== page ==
Press release/ position statements regarding the matter of "Anti- depressants don't work"
On 26/02/08 Sky News broadcast an item regarding the use of anti-depressants. The "cover title" was "Anti-depressants don't work". This was subsequently broadcast on a number of radio stations locally as well as published in a number of local South African newspapers.
Sky News interviewed Professor Irving Kirsch, who is a professor of psychology. His study, led by the University of Hull team, and published in the Public Library of Science, meta-analyzed all the data submitted to the food and drug administration (FDA) for the registration of 4 of the most widely prescribed anti-depressants. The researchers used the U.S. Freedom of Information Act to obtain the data from 47 clinical trials, including previously unpublished figures. The article alleges that drugs had no clinical effect on mildly or moderately depressed patients, as the improvement in depression amongst the patients getting the trial drug was no better than those getting a dummy pill. They also allege that benefits were seen in only a small group of patients who were the most extremely depressed.
The South African Society of Psychiatrists (SASOP) would like to indicate that this information has already been known for many years. International guidelines do recommend psychotherapy for mild to possibly moderate depression. However in cases of moderate to severe depression an anti-depressant is added to the comprehensive regime. To make blanket statements like "sugar pills are as effective as Prozac" or that "anti-depressants don't work" (Sky News.com) is irresponsible reporting. A balanced report should have included interviews from psychiatrists either from the Royal College of Psychiatrists or The World Psychiatric Association. It should also be noted that Professor Kirsch is a professor of psychology. Psychiatrists are medical specialists with extensive training in psychopharmacology and psychotherapy.
In the medical journal "Prevention & Treatment", Donald F. Klein, a highly respected, internationally known psychiatrist, responds by commenting that Kirsch's work derives its information from a miniscule group of unrepresentative, inconsistently, and erroneously selected articles and is arbitrarily analyzed by obscure, misleading "effect size". Further, he stated that there are numerous problems with the meta-analytical approach.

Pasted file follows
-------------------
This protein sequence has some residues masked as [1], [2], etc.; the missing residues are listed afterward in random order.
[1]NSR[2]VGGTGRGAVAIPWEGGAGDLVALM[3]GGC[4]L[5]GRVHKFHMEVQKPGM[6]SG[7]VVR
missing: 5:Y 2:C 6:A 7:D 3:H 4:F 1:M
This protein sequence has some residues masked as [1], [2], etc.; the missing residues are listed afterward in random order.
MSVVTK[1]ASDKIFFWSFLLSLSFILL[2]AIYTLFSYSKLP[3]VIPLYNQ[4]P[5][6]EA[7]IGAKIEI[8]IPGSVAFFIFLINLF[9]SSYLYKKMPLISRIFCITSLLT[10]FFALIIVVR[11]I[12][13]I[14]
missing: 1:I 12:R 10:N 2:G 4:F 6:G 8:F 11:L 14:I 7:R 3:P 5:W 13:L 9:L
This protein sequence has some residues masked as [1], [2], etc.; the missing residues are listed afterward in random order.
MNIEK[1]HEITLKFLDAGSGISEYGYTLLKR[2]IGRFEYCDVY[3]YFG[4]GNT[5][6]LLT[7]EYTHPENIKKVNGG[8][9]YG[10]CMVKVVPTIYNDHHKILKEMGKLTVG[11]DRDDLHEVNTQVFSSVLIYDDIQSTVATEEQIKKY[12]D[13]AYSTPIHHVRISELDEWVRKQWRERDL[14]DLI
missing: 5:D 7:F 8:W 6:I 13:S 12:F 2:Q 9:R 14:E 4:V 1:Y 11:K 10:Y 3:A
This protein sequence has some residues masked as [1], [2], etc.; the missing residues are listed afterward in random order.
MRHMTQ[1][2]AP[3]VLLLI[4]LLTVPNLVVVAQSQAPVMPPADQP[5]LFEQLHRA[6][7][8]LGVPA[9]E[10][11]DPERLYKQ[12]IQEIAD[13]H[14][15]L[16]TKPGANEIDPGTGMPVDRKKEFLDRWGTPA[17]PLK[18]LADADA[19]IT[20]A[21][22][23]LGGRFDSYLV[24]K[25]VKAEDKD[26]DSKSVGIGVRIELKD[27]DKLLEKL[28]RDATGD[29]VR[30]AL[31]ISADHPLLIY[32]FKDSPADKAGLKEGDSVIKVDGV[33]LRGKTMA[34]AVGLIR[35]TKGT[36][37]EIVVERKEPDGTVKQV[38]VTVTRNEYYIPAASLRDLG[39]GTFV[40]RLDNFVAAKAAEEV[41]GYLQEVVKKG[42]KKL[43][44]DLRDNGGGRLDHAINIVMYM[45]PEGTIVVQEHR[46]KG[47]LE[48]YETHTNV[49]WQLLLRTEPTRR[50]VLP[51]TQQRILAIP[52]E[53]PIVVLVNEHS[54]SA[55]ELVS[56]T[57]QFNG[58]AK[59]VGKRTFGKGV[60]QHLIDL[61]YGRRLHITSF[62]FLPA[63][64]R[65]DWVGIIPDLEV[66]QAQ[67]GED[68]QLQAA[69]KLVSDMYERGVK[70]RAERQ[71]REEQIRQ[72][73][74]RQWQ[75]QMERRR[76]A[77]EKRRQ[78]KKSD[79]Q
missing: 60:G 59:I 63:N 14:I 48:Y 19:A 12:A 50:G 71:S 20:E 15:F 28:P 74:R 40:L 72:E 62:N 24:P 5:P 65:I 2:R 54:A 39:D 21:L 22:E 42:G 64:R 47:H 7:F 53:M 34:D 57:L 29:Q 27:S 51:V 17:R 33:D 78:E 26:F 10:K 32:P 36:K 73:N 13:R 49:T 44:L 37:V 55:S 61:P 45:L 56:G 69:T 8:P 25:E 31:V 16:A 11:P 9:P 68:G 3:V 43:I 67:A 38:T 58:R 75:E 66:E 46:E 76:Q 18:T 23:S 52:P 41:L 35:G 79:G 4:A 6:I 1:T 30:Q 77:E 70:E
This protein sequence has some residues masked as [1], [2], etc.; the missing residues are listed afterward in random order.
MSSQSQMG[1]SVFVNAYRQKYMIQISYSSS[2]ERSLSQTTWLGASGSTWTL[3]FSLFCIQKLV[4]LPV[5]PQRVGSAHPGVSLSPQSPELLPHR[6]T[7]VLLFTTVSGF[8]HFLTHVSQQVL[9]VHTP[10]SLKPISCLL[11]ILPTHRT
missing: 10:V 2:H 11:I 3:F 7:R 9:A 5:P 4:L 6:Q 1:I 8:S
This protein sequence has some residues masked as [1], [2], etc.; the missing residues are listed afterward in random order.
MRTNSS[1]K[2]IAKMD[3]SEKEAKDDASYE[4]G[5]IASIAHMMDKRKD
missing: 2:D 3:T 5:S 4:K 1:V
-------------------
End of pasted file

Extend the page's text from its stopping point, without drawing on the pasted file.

Kirsch and his co-workers have failed to acknowledge the very positive benefits anti-depressants have provided to patients and their families, and they are at odds with what has been seen in actual clinical practice. This analysis has only examined a small subset of the total data available, while regulatory bodies around the world have conducted extensive reviews and evaluations of all the data available.
The article by Professor Kirsch is also misleading in that he does not define exactly what he means by mild, moderate and severe depression. Interpretation of the HAM-D rating scale for depression is that scores of 7 and less indicate no depression, 8 to 17 is mild depression, 18 to 27 is moderate depression, 28 to 37 is severe depression and > 37 is very severe depression. The diagnosis of mild depression is often confused with an adjustment disorder diagnosis. The treatment of adjustment disorder and mild depression is psychotherapy. Psychiatrists discourage the use of "pill popping" and in fact recommend anti-depressants for moderate, severe and very severe depression in conjunction with psychotherapy. Also if one looks at Professor Kirsch's study, one has to interpret his findings with caution in that if you are studying people who have mild depression the percentage improvement in terms of the lowering of the HAM-D rating scale scores will be much smaller compared to those who have very severe depression. Therefore one has to compare "apples with apples".
SASOP's concern is that patients who read sweeping statements like "anti-depressants don't work" or "sugar pills are as effective as Prozac" (Sky News .com) may stop taking their anti-depressants. This can result in severe relapses and or result in patients attempting or committing suicide. Who then takes responsibility?
SASOP would like to advise patients to consult their psychiatrists prior to stopping any medication. For those patients who are under the care of a general practitioner, they should discuss the matter with him/her and if they are unable to get an adequate response they may contact members of SASOP. Contact telephone numbers are as follows:-
Prof. Margaret G. Nair – Office hours 031 202 6421 – after hours 031 368 3636
Dr Eugene Allers – office hours 011 421 1254 cell number 082 652 0692
Dr Thabo Rangaka – office hours 086 6005130 cell number 082 494 6013 or visit the SASOP website at www.sasop.co.za to find the contact details of psychiatrists near you.
ON BEHALF OF SASOP
PROFESSOR MARGARET NAIR ( Past President and anti-stigma division)
DR EUGENE ALLERS (Past President and convener anti-stigma division)
DR THABO RANGAKA (President and public relations division)